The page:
Five-week Respiratory Muscle Training Program Effects on Lung Function and Air Consumption in SCUBA Divers

Purpose

To test the effects of a 5-wk, bi-directional respiratory muscle training (RMT) program on the lung function and underwater air consumption of recreational SCUBA divers.

Methods

12 adults (7 men, 5 women) from the local diving community volunteered and gave written consent. Inclusion criteria were age (min. 18 yr), diving certification level (min. Open Water) and freedom from medical conditions precluding participation in submaximal testing and underwater drills.

Participants in this double-blind study were randomly assigned to either the treatment (T; n = 7) or control (C; n = 5) group. T received bi-directional RMT devices while C received shams; all were instructed to follow manufacturer’s instructions (3 sets of 10 breaths twice daily) for 5 wk. Regular activity was to be maintained throughout the study.

12 Participants

Diving Experience: from 2 months to 17 years.

Number of Dives per Year: from 5 to 100

7 in the Treatment (T) Group
5 in the Control (C) Group
No significant difference between groups for height, weight, age, diving experience, and diving frequency.

Pre- and post-tests included: total lung capacity (TLC), vital capacity (VC), residual volume (RV), YMCA cycle ergometry, and 30-min underwater drill for SCUBA air consumption (UAC) in a controlled environment.

Pre and Post Tests Performed
Pulmonary Function Testing

  • Residual Volume
  • Total Lung Capacity
  • Vital Capacity
  • Average of two trials within 0.1L for all lung volume measurements

Cardiorespiratory Testing

  • YMCA Submaximal Protocol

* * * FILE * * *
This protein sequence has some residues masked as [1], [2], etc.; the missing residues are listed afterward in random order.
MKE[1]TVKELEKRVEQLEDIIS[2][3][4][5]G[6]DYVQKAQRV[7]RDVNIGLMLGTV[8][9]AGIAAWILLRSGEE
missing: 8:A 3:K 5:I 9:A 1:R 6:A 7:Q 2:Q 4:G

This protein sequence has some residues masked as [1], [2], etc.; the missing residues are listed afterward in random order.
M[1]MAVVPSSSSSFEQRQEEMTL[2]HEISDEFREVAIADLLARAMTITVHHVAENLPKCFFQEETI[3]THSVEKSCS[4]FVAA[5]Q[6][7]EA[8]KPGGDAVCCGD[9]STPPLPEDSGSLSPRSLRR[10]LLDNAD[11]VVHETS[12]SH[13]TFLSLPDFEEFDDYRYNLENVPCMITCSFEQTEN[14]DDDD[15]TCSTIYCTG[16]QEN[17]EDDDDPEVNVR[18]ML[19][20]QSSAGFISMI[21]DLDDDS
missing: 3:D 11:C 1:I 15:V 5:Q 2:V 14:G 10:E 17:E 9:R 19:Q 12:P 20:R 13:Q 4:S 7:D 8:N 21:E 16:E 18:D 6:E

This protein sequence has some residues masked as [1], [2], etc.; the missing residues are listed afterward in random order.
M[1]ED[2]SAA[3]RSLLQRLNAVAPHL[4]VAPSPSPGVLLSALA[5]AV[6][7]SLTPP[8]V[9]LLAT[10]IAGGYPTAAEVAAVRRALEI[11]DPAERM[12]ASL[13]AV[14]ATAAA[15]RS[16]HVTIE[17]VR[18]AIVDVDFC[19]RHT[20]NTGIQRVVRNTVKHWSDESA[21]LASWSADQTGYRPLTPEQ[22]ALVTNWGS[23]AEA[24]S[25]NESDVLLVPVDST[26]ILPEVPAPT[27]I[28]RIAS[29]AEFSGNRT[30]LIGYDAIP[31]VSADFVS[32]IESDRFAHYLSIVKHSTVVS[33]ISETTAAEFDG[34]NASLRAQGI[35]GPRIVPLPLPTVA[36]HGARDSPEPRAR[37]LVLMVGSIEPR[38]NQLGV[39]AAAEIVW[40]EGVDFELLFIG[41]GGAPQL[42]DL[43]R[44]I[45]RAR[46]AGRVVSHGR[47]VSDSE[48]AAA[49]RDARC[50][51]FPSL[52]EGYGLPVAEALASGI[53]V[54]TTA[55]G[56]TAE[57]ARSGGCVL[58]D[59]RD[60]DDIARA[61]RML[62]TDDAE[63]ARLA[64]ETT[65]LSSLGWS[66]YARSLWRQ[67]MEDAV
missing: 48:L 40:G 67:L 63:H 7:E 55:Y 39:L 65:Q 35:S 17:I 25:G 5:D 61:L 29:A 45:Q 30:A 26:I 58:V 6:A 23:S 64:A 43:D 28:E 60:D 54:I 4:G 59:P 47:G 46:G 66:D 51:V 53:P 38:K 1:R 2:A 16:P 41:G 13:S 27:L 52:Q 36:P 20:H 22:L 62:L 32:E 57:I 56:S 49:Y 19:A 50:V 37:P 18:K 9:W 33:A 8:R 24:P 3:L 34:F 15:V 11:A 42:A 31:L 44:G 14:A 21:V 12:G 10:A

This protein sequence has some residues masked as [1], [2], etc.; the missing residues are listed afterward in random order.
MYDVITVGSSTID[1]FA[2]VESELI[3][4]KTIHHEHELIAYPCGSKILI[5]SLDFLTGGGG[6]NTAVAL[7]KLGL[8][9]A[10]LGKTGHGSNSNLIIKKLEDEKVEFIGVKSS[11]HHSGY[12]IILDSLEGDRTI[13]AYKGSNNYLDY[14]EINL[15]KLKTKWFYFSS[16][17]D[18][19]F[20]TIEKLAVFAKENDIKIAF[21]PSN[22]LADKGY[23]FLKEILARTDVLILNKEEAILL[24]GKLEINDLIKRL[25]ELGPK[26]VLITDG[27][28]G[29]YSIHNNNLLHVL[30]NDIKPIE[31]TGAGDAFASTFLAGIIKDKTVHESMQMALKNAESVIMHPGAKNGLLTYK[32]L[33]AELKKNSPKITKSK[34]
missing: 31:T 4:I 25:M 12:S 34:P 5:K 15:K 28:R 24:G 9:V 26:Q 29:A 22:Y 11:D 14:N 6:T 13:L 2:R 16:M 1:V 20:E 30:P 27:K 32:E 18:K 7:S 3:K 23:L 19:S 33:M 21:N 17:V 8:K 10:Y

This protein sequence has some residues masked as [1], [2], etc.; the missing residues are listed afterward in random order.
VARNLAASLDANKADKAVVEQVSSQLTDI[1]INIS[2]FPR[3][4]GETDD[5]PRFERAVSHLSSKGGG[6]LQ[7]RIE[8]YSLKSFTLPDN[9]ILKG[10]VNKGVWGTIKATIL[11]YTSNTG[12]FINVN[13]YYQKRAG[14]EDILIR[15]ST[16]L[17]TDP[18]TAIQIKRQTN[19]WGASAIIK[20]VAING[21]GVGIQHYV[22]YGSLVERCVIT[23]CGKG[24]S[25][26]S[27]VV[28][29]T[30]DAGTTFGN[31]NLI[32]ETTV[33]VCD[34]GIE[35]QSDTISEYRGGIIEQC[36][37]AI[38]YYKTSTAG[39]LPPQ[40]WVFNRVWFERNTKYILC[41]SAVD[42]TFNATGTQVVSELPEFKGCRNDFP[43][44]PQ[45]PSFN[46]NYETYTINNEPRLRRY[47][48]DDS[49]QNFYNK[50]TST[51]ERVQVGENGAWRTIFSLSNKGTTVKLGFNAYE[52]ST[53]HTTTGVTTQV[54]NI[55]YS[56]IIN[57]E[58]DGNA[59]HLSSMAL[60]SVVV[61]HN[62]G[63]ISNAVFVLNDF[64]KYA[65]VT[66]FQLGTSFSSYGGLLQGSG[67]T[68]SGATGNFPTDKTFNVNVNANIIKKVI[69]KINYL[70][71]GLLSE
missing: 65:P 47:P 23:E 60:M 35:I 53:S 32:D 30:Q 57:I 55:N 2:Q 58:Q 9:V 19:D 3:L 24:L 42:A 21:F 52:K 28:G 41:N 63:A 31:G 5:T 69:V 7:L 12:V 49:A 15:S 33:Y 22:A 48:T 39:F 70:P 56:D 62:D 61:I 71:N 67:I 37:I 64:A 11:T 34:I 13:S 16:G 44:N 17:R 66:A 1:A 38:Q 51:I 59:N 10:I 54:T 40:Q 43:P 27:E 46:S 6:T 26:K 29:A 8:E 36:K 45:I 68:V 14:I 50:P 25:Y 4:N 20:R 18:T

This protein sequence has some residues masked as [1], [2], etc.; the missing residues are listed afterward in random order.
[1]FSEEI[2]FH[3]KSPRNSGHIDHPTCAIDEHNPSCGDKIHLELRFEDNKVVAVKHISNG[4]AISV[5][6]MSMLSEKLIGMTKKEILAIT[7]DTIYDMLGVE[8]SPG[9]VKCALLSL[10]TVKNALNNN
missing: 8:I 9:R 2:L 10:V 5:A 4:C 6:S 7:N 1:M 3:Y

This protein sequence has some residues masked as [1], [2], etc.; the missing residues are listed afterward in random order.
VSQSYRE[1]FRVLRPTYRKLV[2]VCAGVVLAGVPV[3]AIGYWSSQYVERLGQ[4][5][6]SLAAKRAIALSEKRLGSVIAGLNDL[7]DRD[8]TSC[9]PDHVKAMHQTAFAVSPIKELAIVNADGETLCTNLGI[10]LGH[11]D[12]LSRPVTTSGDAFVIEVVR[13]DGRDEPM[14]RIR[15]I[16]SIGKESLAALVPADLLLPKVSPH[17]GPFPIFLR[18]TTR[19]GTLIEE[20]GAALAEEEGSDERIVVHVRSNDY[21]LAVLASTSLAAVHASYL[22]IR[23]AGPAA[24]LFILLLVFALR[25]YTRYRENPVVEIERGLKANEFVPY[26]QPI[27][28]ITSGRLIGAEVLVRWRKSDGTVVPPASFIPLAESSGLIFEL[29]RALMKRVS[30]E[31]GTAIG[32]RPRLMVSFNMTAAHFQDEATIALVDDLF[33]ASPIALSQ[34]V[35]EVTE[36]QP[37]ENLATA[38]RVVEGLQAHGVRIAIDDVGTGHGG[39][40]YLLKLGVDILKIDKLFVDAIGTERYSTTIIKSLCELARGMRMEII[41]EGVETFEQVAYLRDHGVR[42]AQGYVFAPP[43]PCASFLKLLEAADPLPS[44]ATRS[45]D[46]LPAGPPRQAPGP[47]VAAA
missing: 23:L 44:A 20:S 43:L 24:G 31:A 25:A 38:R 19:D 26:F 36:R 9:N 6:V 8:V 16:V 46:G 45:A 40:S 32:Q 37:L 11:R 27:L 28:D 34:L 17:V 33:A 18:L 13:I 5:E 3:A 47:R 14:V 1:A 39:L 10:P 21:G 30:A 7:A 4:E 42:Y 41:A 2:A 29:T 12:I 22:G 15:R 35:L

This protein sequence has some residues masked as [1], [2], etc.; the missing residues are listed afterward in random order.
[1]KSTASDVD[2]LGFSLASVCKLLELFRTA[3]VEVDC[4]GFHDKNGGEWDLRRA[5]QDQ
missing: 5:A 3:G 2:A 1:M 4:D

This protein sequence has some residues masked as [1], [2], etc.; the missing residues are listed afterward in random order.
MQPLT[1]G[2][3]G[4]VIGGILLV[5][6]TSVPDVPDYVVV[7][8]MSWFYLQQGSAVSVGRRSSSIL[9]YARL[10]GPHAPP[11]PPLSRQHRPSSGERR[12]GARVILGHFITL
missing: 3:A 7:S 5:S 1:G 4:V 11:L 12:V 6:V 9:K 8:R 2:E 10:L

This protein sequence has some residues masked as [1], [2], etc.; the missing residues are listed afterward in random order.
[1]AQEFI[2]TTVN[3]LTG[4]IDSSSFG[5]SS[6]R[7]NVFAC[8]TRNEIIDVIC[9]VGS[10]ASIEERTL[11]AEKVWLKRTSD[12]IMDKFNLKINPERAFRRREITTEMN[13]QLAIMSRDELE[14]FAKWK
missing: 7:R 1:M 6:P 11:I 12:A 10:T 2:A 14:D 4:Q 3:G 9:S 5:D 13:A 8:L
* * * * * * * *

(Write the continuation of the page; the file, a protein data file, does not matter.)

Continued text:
• VO2max Measured in ml/kg/min

Underwater Air Consumption Drill (UAC)

  • 30 min SCUBA Swim underwater (pool)
  • Air consumption was measured in pounds per square inch (PSI)

No significant difference between groups
for variables of interest at baseline.

Statistics

An independent t-test was used to assess the demographic and dive history similarity of the two groups. A 2 (pre vs. post) x 2 (group) repeated-measures ANOVA was run for each variable of interest to investigate training efficacy between and within the groups. SPSS-PC v10 was used for all analyses; significance was set at p < .05.

Pre- and post-test pulmonary, cardiorespiratory, and air consumption values by group.

T = Treatment Group; n = 7
C = Control Group, n = 5
an = 6; bn = 4; cN = 10

Characteristic Group Mean SD
VC(L) T (pre) 4.42 1.19
(post) 4.66 1.12
TLC(L) T (pre) 5.82 1.50
(post) 6.61 1.58
TV(L) T (pre) 1.42 0.46
(post) 1.95 0.68
Air Consumed (psi) T (pre) 1057.14 257.28
(post) 683.33 183.48

The Test Group improved more than the Control Group for:
Total Lung Capacity

Vital Capacity

Residual Volume

Estimated VO2max

Underwater Air Consumption

There were significant main effects for Total Lung Capacity and Residual Volume (p > .05).

There were no significant interaction effects.

Results

The groups were similar in age (T: 25.6 ± 11.1; C: 25.0 ± 12.3 yr), ht (T: 172.4 ± 5.9; C: 179.2 ± 7.5 cm), wt (T: 80.6 ± 28.4; C: 91.2 ± 23.2 kg), diving experience (T: 3.3 ± 3.4; C: 7.1 ± 6.1 yr), and current year’s diving frequency (T: 37.3 ± 34.7; C: 41.3 ± 27.8 dives); p > .05.

Discussion

5 wks of RMT significantly altered TLC and RV but not VC, submaximal aerobic capacity or air consumption during a 30-min SCUBA fin kick drill in this small, diverse sample of recreational divers.

Although not statistically significant the improvement in UAC following RMT may be practically significant as it may increase a diver’s "bottom time".

Conclusion

Bi-directional RMT improved HR response to submaximal leg exercise (cycling), VC, as well as the amount of air consumed during a 30-min fin kicking drill. The improvement in SCUBA air consumption following RMT, though statistically insignificant for our small sample, may be practically significant in terms of extending bottom time for shallow dives where the volume of air in the diver’s SCUBA tank is usually the limiting factor for the dive.

In this study, participants using PowerLung for 3 sets of 10 breaths twice a day showed improved:
Heart Rate Response during a cycling test.

Vital Capacity

Air Consumption during a 3 minute fin kicking drill.